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City Council approves resolutions for improvements to golf course

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The Fox Run Golf Course took center stage during the Gallup City Council’s regular meeting.

Three items that pertain to the course were listed on the meeting agenda, covering two areas of improvements to the course.



During the 2018 monsoon season, the golf course had issues with drainage around cart paths on certain holes. Water depth ranged from three to 10 inches on these holes, often rendering them unplayable for the customers.

The course also experienced major flooding on Sept. 6, with water depth around seven to nine feet on certain holes and compromising the integrity of the cart path near hole 18.

Matthew Alcala, director of the course, spoke for the course items Feb. 26.

Alcala said that Murphy Builders, Inc. has a plan to counter the flooding by raising and lining the cart paths to allow water to go underneath them. The course would be playable and protected from big seasonal storms, he said.

The estimate for this project called for an increase for $224,000 from the General Fund reserve.

The plan is to have the course open in time for golf season, Alcala added.

Dist. 2 Councilor Allan Landavazo asked what other areas on the course had been affected by the flooding. Alcala said that they are able to handle other issues because less damage was caused.

However, Dist. 4 Councilor Fran Palochak was skeptical about the condition of the golf course.

“At the start of my term, we put around $3.5 million into the course,” she said during the meeting. “Why are we being asked for more?”

City Manager Maryann Ustick answered her question.

“When we started, it was $2.5 million to replace the irrigation system, which was around 40 years old,” she said. “The contractor said we had serious drainage issues.”

Ustick added that the original contractor’s plan allowed them to correct one specific area of the course, but the overall design was not meant to withstand an onslaught of water whereas the plan designated by Alcala would.

“If we can tackle this issue, it’ll solve a lot of our problems,” Alcala said.

Mayor Jackie McKinney said when the course opened last August, it generated around $80,000 in revenue in three months, and that it is a great investment that will pay for itself in the future.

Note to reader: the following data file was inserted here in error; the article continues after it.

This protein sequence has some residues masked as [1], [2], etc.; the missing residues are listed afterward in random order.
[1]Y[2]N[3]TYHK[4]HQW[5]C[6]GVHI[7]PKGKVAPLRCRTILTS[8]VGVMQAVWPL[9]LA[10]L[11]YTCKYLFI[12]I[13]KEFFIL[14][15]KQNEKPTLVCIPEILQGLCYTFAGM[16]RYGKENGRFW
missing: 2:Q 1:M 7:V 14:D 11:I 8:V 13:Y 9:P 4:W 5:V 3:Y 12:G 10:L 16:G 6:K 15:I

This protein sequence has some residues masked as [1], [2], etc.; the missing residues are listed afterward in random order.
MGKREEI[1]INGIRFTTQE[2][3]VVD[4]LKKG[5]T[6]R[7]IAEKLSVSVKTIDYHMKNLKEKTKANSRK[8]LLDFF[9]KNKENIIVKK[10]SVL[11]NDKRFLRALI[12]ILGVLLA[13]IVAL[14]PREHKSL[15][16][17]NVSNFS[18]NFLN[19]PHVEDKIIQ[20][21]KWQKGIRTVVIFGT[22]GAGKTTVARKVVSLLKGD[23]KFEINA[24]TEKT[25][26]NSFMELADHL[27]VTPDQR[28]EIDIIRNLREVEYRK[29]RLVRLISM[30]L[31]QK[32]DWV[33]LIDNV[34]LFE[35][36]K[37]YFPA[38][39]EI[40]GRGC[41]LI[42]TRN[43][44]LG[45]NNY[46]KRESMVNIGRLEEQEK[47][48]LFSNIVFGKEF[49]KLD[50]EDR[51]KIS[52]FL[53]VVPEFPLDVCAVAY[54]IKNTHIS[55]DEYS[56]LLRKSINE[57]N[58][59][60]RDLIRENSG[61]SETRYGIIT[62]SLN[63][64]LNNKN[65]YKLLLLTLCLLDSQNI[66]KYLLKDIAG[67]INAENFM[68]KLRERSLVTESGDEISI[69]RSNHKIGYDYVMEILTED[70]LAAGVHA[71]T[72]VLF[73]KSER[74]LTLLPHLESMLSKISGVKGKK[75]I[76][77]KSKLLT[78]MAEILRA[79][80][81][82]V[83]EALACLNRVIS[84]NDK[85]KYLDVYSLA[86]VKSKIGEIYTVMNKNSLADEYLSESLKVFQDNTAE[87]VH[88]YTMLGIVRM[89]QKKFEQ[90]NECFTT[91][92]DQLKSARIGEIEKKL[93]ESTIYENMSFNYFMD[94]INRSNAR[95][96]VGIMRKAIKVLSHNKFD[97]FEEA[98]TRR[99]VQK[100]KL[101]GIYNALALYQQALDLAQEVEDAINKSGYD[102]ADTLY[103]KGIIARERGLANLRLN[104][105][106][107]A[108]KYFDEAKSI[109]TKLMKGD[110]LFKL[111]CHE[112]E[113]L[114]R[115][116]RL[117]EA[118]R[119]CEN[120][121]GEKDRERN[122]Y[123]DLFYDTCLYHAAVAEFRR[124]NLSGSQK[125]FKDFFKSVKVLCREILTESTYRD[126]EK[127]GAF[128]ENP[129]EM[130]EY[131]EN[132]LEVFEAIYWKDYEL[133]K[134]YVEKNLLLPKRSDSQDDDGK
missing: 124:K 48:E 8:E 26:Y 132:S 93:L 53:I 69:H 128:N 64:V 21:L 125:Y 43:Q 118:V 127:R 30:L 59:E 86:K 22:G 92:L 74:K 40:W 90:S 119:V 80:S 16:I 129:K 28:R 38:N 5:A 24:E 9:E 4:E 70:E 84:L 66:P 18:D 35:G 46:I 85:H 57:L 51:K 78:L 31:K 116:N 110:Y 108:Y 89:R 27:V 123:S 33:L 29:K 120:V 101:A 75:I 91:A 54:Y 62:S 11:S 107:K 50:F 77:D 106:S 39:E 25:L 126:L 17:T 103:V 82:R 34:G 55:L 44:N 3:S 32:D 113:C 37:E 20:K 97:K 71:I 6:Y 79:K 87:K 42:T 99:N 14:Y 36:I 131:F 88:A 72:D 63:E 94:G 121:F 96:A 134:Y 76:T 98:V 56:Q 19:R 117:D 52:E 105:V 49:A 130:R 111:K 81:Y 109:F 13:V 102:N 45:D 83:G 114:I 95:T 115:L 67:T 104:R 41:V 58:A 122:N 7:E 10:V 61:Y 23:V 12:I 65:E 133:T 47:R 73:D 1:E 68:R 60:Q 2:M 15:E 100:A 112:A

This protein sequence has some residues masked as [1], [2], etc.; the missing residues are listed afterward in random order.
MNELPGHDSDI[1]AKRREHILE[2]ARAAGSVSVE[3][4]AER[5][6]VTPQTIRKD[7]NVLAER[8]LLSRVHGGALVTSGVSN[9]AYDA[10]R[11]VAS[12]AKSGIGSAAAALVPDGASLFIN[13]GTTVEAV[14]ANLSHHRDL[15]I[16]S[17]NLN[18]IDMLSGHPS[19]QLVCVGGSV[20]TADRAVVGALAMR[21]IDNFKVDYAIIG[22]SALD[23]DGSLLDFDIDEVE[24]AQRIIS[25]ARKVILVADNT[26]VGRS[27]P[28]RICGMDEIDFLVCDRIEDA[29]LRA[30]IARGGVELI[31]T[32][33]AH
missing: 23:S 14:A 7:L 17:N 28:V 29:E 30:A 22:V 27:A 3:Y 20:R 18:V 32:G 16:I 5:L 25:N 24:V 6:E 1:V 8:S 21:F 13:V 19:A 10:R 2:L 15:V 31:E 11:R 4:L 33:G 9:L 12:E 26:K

Landavazo said that it is important to provide a quality product because it will attract quality employees and businesses, and that the council should put their best foot forward.

The mayor echoed his sentiments.

“We should be better than average because [the course] will be an asset,” McKinney said.



The lease on the fleet of 40 EZ-GO carts at Fox Run will expire in March. Alcala spoke for the approval of leasing 80 lithium-ion golf carts from Club Car for just over $90 a month per cart.

The item called for an expense increase of $30,000 from the General Fund reserves.

In addition to this amount, Alcala said that the remaining difference can be made by purchasing the current fleet of EZ-GO carts from lease, for a total of $24,000 from the General Fund, and then trading them in at around $1,132 per cart for a total of $45,280 off the original asking price.

This decision was spurred by the bankruptcy of EZ-GO Textron, as well as by more efficient carts provided by Club Car. The cart’s batteries come with a 10-year warranty and do not require water replacement, and have a 50 percent reduction in electrical use compared to the lead-acid batteries used in the current EZ-GO carts.

Furthermore, Club Car golf carts have cart control capabilities, which allow the superintendent and pro-shop to determine boundaries and speeds for the cart along with tracking and visual displays.

Alcala sees potential with these displays, and said that they could provide an additional revenue stream to Gallup that advertises local businesses along with being more convenient for the players on the course.

He also added that Gallup could be one of the first courses in New Mexico to switch to lithium-ion carts, citing Sandia as a course that is getting ready to make the switch.

McKinney said that the potential of advertising will depend on the business manager placing the advertisement and that the council will need to see revenue figures before they can really get behind this form of advertising.

“The sky’s the limit,” he added.

Each item was approved with a 5-0-0 vote.

By Cody Begaye
Sun Correspondent